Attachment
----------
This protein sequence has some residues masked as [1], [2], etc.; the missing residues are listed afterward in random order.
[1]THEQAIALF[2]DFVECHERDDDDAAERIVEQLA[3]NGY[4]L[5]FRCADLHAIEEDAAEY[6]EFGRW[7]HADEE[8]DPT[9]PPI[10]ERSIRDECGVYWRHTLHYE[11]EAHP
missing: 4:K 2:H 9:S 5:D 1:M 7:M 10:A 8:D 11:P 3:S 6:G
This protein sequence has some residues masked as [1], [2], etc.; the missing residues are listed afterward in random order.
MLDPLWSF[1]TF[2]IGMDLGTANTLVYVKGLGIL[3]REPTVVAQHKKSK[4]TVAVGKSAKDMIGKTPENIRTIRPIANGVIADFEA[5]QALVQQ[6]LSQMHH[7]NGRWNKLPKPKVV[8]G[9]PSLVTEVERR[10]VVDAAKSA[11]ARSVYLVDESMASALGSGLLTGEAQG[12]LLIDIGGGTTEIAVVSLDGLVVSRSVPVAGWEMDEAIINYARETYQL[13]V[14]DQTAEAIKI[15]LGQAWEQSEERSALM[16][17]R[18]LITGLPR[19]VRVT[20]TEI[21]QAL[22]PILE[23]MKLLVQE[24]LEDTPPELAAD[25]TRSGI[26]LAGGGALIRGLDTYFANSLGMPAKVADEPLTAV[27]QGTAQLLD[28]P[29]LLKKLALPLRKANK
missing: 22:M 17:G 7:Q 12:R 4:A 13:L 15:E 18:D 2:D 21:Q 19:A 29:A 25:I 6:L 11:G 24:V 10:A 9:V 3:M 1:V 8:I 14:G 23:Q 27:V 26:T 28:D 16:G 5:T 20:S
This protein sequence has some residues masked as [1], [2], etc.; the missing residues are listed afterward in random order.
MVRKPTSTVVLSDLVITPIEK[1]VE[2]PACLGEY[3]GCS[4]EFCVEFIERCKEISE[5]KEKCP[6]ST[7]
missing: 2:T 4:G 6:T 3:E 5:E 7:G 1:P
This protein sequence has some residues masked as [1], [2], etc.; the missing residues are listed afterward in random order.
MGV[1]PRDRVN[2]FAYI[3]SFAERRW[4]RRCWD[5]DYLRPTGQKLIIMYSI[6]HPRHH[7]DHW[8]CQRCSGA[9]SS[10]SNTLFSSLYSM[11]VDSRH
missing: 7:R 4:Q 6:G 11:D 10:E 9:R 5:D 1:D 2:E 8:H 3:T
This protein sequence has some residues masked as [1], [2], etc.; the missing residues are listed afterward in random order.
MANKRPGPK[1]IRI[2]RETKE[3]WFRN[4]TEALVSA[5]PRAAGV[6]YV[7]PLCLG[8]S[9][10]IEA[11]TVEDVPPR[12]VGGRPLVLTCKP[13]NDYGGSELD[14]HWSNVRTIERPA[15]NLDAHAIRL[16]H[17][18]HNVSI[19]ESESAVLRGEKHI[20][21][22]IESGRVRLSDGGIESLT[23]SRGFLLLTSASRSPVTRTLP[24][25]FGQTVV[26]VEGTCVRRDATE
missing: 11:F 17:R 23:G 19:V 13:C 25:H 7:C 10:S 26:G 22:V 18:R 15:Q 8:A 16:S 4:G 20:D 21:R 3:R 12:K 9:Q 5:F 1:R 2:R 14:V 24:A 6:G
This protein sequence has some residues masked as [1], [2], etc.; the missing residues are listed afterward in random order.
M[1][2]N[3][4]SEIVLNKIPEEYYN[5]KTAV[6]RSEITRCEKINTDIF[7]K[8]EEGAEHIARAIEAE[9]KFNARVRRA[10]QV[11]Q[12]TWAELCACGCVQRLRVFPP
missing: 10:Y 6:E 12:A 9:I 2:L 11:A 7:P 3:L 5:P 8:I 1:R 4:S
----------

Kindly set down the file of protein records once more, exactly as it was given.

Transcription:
This protein sequence has some residues masked as [1], [2], etc.; the missing residues are listed afterward in random order.
[1]THEQAIALF[2]DFVECHERDDDDAAERIVEQLA[3]NGY[4]L[5]FRCADLHAIEEDAAEY[6]EFGRW[7]HADEE[8]DPT[9]PPI[10]ERSIRDECGVYWRHTLHYE[11]EAHP
missing: 4:K 2:H 9:S 5:D 1:M 7:M 10:A 8:D 11:P 3:S 6:G
This protein sequence has some residues masked as [1], [2], etc.; the missing residues are listed afterward in random order.
MLDPLWSF[1]TF[2]IGMDLGTANTLVYVKGLGIL[3]REPTVVAQHKKSK[4]TVAVGKSAKDMIGKTPENIRTIRPIANGVIADFEA[5]QALVQQ[6]LSQMHH[7]NGRWNKLPKPKVV[8]G[9]PSLVTEVERR[10]VVDAAKSA[11]ARSVYLVDESMASALGSGLLTGEAQG[12]LLIDIGGGTTEIAVVSLDGLVVSRSVPVAGWEMDEAIINYARETYQL[13]V[14]DQTAEAIKI[15]LGQAWEQSEERSALM[16][17]R[18]LITGLPR[19]VRVT[20]TEI[21]QAL[22]PILE[23]MKLLVQE[24]LEDTPPELAAD[25]TRSGI[26]LAGGGALIRGLDTYFANSLGMPAKVADEPLTAV[27]QGTAQLLD[28]P[29]LLKKLALPLRKANK
missing: 22:M 17:G 7:Q 12:R 4:A 13:L 15:E 18:D 2:D 21:Q 19:A 29:A 25:I 6:L 11:G 24:V 10:A 9:V 3:M 1:V 8:I 14:G 23:Q 27:V 26:T 28:D 16:G 5:T 20:S
This protein sequence has some residues masked as [1], [2], etc.; the missing residues are listed afterward in random order.
MVRKPTSTVVLSDLVITPIEK[1]VE[2]PACLGEY[3]GCS[4]EFCVEFIERCKEISE[5]KEKCP[6]ST[7]
missing: 2:T 4:G 6:T 3:E 5:E 7:G 1:P
This protein sequence has some residues masked as [1], [2], etc.; the missing residues are listed afterward in random order.
MGV[1]PRDRVN[2]FAYI[3]SFAERRW[4]RRCWD[5]DYLRPTGQKLIIMYSI[6]HPRHH[7]DHW[8]CQRCSGA[9]SS[10]SNTLFSSLYSM[11]VDSRH
missing: 7:R 4:Q 6:G 11:D 10:E 9:R 5:D 1:D 2:E 8:H 3:T
This protein sequence has some residues masked as [1], [2], etc.; the missing residues are listed afterward in random order.
MANKRPGPK[1]IRI[2]RETKE[3]WFRN[4]TEALVSA[5]PRAAGV[6]YV[7]PLCLG[8]S[9][10]IEA[11]TVEDVPPR[12]VGGRPLVLTCKP[13]NDYGGSELD[14]HWSNVRTIERPA[15]NLDAHAIRL[16]H[17][18]HNVSI[19]ESESAVLRGEKHI[20][21][22]IESGRVRLSDGGIESLT[23]SRGFLLLTSASRSPVTRTLP[24][25]FGQTVV[26]VEGTCVRRDATE
missing: 11:F 17:R 23:G 19:V 13:C 25:H 7:C 10:S 26:G 22:V 18:R 15:Q 8:A 16:S 4:G 20:D 21:R 3:R 12:K 9:Q 5:F 1:R 2:R 14:V 24:A 6:G
This protein sequence has some residues masked as [1], [2], etc.; the missing residues are listed afterward in random order.
M[1][2]N[3][4]SEIVLNKIPEEYYN[5]KTAV[6]RSEITRCEKINTDIF[7]K[8]EEGAEHIARAIEAE[9]KFNARVRRA[10]QV[11]Q[12]TWAELCACGCVQRLRVFPP
missing: 10:Y 6:E 12:A 9:I 2:L 11:A 7:P 3:L 5:P 8:I 1:R 4:S